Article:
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A new vision of the in vivo function of the transcription mediator

​An in vivo, in vitro and in silico study of the Mediator of Transcriptional Regulation has shown how the function of this multiprotein complex is coordinated with another essential component of the transcription machinery, the TFIIB factor, and the architecture of the promoter. This study, led by SBIGeM, was conducted in collaboration with several other Research Teams (CNRS, CEA, INRA).

Published on 31 January 2017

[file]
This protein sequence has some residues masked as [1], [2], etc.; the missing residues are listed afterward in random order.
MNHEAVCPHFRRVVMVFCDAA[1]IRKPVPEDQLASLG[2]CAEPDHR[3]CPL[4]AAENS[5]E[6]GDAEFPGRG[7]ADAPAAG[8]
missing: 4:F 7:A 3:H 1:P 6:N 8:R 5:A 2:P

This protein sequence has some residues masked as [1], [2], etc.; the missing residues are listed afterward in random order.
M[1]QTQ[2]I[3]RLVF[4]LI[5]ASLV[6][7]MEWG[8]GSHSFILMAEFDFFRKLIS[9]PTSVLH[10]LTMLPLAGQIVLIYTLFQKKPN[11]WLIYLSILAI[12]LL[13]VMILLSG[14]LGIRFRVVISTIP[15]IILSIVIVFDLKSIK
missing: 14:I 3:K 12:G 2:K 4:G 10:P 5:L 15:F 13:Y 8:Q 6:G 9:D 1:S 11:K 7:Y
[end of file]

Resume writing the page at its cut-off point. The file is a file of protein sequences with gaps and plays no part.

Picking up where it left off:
Mediator is a large coregulator complex conserved from yeast to humans and involved in many human diseases, including cancers. Together with general transcription factors, it stimulates preinitiation complex (PIC) formation and activates RNA polymerase II (Pol II) transcription. In this study, we analyzed how Mediator acts in PIC assembly using in vivo, in vitro, and in silico approaches. We revealed an essential function of the Mediator middle module exerted through its Med10 subunit, implicating a key interaction between Mediator and TFIIB. We showed that this Mediator–TFIIB link has a global role on PIC assembly genome-wide. Moreover, the amplitude of Mediator's effect on PIC formation is gene-dependent and is related to the promoter architecture in terms of TATA elements, nucleosome occupancy, and dynamics. This study thus provides mechanistic insights into the coordinated function of Mediator and TFIIB in PIC assembly in different chromatin contexts.

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